FIG. 3 shows the magnetic field intensity required to “flip” or change the magnetic orientation of the magnetic memory cell. For example, a first quadrant 305 of the plot of FIG. 3 shows the required Hy magnetic field to cause the MRAM memory cell to change magnetic states for various values of applied Hx magnetic field. A first switch point 310 suggests a first level Hx1 of required Hx magnetic field intensity to change the magnetic state of the memory cell for a first level Hy1 of Hy magnetic filed intensity. A second switch point 320 suggests a second level Hx2 of required Hx magnetic field intensity to change the magnetic state of the memory cell for a second level Hy2 of Hy magnetic filed intensity. The required Hx2 magnetic field intensity of the second switch point 320 is greater than the required Hy1 magnetic field intensity of the first switch point 310.

Generally, the more stable the MRAM memory cell, the greater the magnetic field intensity required to cause the MRAM memory cell to change states. The MRAM memory cell corresponding to FIG. 3 is more stable when an Hy field of intensity Hy2 is applied because a greater Hx magnetic field intensity is required to cause the MRAM memory cell to change states.

The shape of the magnetic field intensity switching curves shown in FIG. 3, generally correspond to a memory cell shape that is elliptical. Other memory cell shapes and the magnetic stability of each will be described.

FIG. 4 shows possible shapes of memory cells having various levels of magnetic stability. An orientation indicator 405 depicts relative X-axis and Y-axis orientations of the various memory cell shapes. Generally, the X-axis corresponds to the longest cross-sectional dimension of the memory cells. The X-axis for each of the memory cells generally corresponds to the most stable magnetic orientation of the memory cells.

A first memory cell shape 410 includes a majority amount of the memory cell existing at each end of the memory cell 410. The X-axis dimension of the memory cell is substantially greater than the Y-axis dimension of the memory cell. Of the memory cell shapes shown in FIG. 4, the memory cell shape 410 is typically the most stable.

A second memory cell shape 420 includes an elliptical shape. As with the first memory cell shape 410, the X-axis dimension of this memory cell is substantially greater than the Y-axis dimension. The second memory cell shape 420 includes less memory material at each end than the first memory cell shape 410. The second memory cell shape 420, is generally considered to be very stable, but less stable than the first memory cell shape 410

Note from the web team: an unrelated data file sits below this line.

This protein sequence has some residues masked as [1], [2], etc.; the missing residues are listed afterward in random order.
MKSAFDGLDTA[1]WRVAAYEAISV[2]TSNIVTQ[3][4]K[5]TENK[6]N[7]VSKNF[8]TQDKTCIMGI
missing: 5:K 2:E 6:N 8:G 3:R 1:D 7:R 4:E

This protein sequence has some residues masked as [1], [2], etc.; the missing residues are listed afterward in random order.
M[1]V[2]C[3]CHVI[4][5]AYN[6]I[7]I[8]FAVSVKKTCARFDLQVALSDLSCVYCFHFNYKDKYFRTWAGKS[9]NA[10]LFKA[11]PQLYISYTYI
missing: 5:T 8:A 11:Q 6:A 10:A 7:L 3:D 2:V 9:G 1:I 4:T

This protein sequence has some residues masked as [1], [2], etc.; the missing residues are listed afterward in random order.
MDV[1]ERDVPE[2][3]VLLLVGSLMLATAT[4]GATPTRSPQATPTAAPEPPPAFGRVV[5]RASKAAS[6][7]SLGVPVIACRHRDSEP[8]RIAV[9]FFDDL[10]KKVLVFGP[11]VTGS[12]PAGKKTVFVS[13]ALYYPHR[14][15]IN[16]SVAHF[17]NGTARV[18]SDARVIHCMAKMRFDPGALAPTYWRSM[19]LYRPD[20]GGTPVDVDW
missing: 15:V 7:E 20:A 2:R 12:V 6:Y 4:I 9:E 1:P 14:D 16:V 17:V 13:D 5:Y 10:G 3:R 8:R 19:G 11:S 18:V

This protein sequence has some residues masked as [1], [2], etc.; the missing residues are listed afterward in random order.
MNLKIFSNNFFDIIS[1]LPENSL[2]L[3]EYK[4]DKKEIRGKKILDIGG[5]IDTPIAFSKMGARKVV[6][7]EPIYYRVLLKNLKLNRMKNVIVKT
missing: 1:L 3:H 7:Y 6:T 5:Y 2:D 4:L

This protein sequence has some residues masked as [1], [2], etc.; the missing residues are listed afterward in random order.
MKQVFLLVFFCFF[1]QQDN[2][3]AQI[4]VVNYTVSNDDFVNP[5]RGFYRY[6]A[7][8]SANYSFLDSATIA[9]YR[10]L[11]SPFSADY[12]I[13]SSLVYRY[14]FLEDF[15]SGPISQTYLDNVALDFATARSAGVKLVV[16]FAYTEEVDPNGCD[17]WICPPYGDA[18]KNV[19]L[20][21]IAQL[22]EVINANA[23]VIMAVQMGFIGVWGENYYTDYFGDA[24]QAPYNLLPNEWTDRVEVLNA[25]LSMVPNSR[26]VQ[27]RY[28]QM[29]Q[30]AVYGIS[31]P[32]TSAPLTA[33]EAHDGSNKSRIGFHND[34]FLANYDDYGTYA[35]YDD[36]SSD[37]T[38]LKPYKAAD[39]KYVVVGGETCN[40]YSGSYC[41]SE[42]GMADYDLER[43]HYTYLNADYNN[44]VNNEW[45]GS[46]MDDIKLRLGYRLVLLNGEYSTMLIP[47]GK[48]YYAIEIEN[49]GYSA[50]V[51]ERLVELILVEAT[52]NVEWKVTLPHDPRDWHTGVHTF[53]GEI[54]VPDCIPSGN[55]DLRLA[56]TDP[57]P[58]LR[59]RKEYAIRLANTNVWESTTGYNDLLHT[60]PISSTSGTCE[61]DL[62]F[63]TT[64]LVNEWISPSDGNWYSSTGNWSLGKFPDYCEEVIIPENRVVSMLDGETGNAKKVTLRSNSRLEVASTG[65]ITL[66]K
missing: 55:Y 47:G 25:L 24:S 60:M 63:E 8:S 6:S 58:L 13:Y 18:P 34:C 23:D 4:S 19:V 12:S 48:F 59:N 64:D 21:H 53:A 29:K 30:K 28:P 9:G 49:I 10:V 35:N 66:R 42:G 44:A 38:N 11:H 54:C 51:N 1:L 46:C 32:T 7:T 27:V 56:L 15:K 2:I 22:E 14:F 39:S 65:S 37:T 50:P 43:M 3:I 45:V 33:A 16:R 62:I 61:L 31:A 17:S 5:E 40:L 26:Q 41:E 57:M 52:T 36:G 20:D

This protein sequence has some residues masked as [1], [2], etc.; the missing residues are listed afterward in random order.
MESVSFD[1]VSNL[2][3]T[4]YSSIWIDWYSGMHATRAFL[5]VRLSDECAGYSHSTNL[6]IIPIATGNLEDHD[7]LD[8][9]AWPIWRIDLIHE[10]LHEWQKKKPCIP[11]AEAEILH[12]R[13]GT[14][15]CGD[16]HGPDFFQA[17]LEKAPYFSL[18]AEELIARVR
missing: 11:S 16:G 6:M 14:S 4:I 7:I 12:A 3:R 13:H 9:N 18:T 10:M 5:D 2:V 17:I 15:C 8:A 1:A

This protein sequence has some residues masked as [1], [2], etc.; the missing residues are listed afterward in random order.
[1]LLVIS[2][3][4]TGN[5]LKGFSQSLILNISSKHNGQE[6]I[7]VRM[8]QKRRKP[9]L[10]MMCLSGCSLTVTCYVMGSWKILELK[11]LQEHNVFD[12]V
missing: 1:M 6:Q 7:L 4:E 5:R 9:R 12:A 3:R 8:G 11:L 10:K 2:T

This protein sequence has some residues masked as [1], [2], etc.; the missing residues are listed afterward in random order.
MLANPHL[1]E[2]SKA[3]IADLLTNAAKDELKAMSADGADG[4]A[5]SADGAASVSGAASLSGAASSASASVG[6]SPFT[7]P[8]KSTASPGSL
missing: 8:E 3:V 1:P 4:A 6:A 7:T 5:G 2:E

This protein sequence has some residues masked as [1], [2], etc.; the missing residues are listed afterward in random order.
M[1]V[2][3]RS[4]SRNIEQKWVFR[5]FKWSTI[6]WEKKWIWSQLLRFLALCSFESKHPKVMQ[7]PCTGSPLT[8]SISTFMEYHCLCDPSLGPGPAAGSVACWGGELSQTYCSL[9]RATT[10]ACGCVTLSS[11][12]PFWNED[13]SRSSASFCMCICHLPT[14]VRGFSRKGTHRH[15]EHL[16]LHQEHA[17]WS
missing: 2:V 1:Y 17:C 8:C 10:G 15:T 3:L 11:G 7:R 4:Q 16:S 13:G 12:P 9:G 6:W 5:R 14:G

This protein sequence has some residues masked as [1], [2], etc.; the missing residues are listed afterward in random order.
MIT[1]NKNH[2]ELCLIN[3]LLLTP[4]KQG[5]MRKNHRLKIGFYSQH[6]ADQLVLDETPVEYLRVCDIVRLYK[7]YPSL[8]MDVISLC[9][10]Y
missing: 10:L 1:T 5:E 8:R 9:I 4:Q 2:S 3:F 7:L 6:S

A third memory cell shape 430 includes a rectangular shape. As with the first memory cell shape 410, the X-axis dimension of this memory cell is substantially greater than the Y-axis dimension. The third memory cell shape 430 includes less memory material at each end than the first memory cell shape 410. The third memory cell shape 430, is generally considered to be very stable, but less stable than the first memory cell shape 410, or the second memory cell shape 420.

A fourth memory cell shape 440 includes a circular shape. Unlike with the other memory cell shapes 410, 420, 430, the Y-axis dimension of this memory cell is substantially the same as the X-axis dimension. The magnetic orientation of the fourth memory cell shape is very unstable. This memory cell shape is undesirable because the memory cell will change magnetic orientations very easily.

As was previously mentioned, ability to repeatably manufacture the memory cells is very important As described, the shape of the memory cells influences the magnetic stability of the memory cells. Within an array of memory cells, it is desirable that the magnetic switching characteristics of each memory cell be approximately the same. This is desirable because the memory cells should be configured to be as stable as possible while still allowing the maximum magnetic field intensity available to flip the magnetic state of the memory cells. The maximum available magnetic field intensity should be able to switch every memory cell state, while the memory cells are each configured to be as stable as possible. The second memory cell shape 420 is generally easier to repeatably manufacture than the first memory cell shape 410 or the third memory cell shape 430. Therefore, in certain situations, the second memory cell shape 420 may be the preferred due to consistency of operation.